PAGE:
But three – three! – sits in a cloudy, amorphous space somewhere ‘between’: between standard and ridiculous, between possible and impossible, between “Well of course weʼd like to” and “You have got to be kidding.” Of all of the women I ever spoke to and continue to speak to, since I now find that Iʼm approached by mums-of-two who quiz me about what itʼs like to have three – the decision to have a third child is like a TugʼoʼWar rope being pulled: at one end, by need, emotion and biological urges and, at the other, by common sense, practicality and bank balances. All in all, not an easy battle. Which is just another reason why Iʼm glad that the decision was taken out of our hands by happenstance, or by the Spirit (or spirits, hic!) of Christmas. Itʼs easy enough for me to cut my coat according to my cloth if Iʼm handed the cloth and told to get on with it. Left to my own devices in a fabric store, Iʼd stand, a blank stare belying a whirring mind, like a rabbit in the headlights, paralysed by indecision.
Thatʼs just the internal conflict, the mother grappling with the opposing shouts of heart/ womb on the one side and head on the other. What about when you start to factor in the opinions and needs of others who will be affected by the arrival of a third child? Often, as you might expect, the ʻpracticalityʼ end of the TugʼoʼWar rope is grasped determinedly by the father. As the one who wonʼt (canʼt) fall pregnant, is it because his biological impulse isnʼt as strong? As the one who is, traditionally at least, the primary breadwinner, is it because the burden of provision will fall more squarely on his shoulders? Or is it because, as the one who is supposedly biologically hardwired to think logically and mathematically, the numbers just donʼt add up? Two adults + two children = equal footing, package holiday, two playmates, limited chaos, fewer years of broken nights and nappies. Two adults + three children = not enough pairs of hands, not enough time to devote to one another and to your already-existing children, and unequal gender divide and the worry of one child, at any given time, feeling left out.
My husband and I both grew up in families of three children so there may be an argument for us wanting, on some level, to mirror what we already know, even though he was far more reticent on the question of a third than I was. Experience must surely play a role in the desire, or not, to have another a baby, even if that experience is your experience as a parent rather than as a child. The mother who has had troublesome pregnancies and tortuous labours may be less inclined to go through it all again; the woman whoʼs troubled by fear of chromosomal abnormalities, birth defects or illness may think, “I have two healthy babies … better not push our luck.”
We lost our first child, a girl, at 20 weeks and I wondered at times whether my bone-crushing desire for another child – which was as strong when it came to my fourth pregnancy as it had been when I sought, desperately (at times, with hindsight, quite comically) to fall pregnant with our first healthy, living child – was born of a need to ʻmake upʼ for that loss. Would my family ever feel complete or would there always be an empty place at my table that Iʼd feel the need to fill? And if the latter, at what point would I have to concede that that space would never be filled and that Iʼd have to be happy with as many children as I had? Equally, I wonder whether my husbandʼs hesitation stemmed, at least in part, from the uncomfortable memories of me in that hopeless labour with our first child, and from the person that I became, swinging between hysterical anger and grief on the one hand, and utter, immobilising depression on the other, in the months that followed her loss.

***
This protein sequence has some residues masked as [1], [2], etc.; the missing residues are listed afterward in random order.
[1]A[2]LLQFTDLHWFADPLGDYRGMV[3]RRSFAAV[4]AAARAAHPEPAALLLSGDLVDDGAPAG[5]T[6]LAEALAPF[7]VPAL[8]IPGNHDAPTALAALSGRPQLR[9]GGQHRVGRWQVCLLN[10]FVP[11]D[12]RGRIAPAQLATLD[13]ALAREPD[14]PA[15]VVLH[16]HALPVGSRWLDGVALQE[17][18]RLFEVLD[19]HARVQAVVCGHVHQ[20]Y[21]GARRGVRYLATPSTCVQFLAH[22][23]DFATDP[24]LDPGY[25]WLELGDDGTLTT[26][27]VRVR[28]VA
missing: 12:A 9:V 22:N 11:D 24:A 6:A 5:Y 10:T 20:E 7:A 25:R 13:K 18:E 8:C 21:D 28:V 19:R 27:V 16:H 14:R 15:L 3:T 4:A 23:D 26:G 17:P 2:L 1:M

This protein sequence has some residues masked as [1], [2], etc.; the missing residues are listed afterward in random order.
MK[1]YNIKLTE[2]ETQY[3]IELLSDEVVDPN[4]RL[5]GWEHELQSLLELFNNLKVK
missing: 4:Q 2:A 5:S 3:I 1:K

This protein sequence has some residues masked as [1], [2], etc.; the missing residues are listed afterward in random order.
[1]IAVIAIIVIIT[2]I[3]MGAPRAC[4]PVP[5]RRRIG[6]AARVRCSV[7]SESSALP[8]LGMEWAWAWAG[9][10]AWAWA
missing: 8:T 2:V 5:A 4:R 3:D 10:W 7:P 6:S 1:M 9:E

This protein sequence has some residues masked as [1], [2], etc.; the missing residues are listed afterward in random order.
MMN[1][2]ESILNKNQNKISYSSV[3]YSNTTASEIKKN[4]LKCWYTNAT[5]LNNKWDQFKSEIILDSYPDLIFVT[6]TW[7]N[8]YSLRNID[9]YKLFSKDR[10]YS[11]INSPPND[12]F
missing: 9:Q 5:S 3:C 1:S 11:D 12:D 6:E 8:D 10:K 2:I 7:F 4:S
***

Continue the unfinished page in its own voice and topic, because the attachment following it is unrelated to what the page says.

Itʼs hard to say. I definitely still feel a sense of loss, of grief, but it has diminished over the last 12 years; the scar tissue of time, and lack of time, pinkly welding the edges of that gaping hole together. Thereʼs still a sense of someone who should be there, even though I know logically that the 11-month gap that wouldʼve existed between my first two children if our first baby had gone full term makes it unlikely that weʼd have had our daughter, now 10.
Despite all of this, I know Iʼm done: I have no desire for another child; indeed Iʼm scarcely even moved by the sight of other newborns, feeling less clucky and more lucky that those days are behind me. When Iʼm at the park, practising my Linda Blair style head rotation as one child dangles precariously from the monkey bars and the other two walk blithely into the path of a swing, I know that Iʼm done. When their dinner manners have descended into Lord-of-the-Flies-style feral-ness, I am more than happy to say that there are no more empty places at my table. In the words of De La Soul, three, for us at least, is the magic number.
Written by, Sarah Rodrigues. Originally from Australia, Sarah is now settled in London with her English husband Dave and three children Phoenix, Cassian & Leon (plus the Zeus, the Greek rescue dog!) She travels as often as possible and writes between drop-offs and pick-ups. You can follow her on Instagram at @justtwenteen